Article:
A special Interdepartmental Review Group reviewed the operation of the Disabled Drivers Scheme. The terms of reference of the Group were to examine the operation of the existing scheme, including the difficulties experienced by the various groups and individuals involved with it, and to consider the feasibility of alternative schemes, with a view to assisting the Minister for Finance in determining the future direction of the scheme.

The Group's Report, published on my Department's website in July 2004, sets out in detail the genesis and development of the scheme. It examines the current benefits, the qualifying medical criteria, the Exchequer costs, relationship with other schemes and similar schemes in other countries. The Report also makes a number of recommendations, both immediate and long-term, referring respectively to the operation of the appeals process and options for the future development of the scheme.

In respect of the long-term recommendations, which included the qualifying disability criteria, I should say that given the scale and scope of the scheme, further changes can only be made after very careful consideration. For this reason, the Government decided in June 2004 that the Minister for Finance would consider the recommendations contained in the Report of the Interdepartmental Review Group in the context of the annual budgetary process having regard to the existing and prospective cost of the scheme.

The best way of addressing the transport needs of people with disabilities including the effectiveness, suitability or otherwise of the Disabled Drivers Scheme in that regard will be progressed in consultation with the other Departments who have responsibility in this area. In any event, a car tax concession scheme can obviously play only a partial role in dealing with the broader issue of transport needs or difficulties experienced by persons with various disabilities.

Tax Clearance Certificates.

Arthur Morgan

Question:

230 Mr. Morgan asked the Minister for Finance the number of cases in 2005 and each of the previous five years in which a person seeking to obtain a C2 certificate of authorisation have been found by the Revenue Commissioners to have supplied false information in regard to any of the specified requirements which must be fulfilled in order to qualify for receipt of a certificate. [18324/06]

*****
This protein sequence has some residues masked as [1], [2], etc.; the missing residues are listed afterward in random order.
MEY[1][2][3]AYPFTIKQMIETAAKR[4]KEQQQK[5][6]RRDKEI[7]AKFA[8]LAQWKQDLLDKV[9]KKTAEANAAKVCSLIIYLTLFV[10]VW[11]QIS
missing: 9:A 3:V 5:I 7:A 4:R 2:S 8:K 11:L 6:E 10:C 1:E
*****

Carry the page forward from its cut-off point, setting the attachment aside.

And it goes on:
I am advised by the Revenue Commissioners that when a person applies for a C2 certificate Revenue examines the Form RCT5 as part of the application process. Certificates may be refused until certain conditions are met, refused ultimately or withdrawn after issue if this is deemed appropriate in the circumstances.

I am further advised by Revenue that they do not record the number of cases where a C2 certificate is either refused or withdrawn including cases where false information has been supplied in the application process. Consequently the information required by the Deputy can not be supplied.

Tax Repayments.

Olivia Mitchell

Question:

231 Ms O. Mitchell asked the Minister for Finance if fuel rebate payments were made to Bus Éireann prior to 1997 under SI 307 of 1975; and if rebate payment made related to work which was subcontracted by Bus Éireann to private operators. [18446/06]

The issue of tax repayments made to a specific taxpayer is a matter for the taxpayer and the Revenue Commissioners. I am advised by the Revenue Commissioners that the information requested by the Deputy is confidential to the taxpayer concerned and accordingly they are not in a position to disclose it.

EU Directives.

Billy Timmins

Question:

232 Mr. Timmins asked the Minister for Finance the European Directives that have to be implemented by his Department; when these directives were first issued; the timeframe for their implementation; and if he will make a statement on the matter. [18450/06]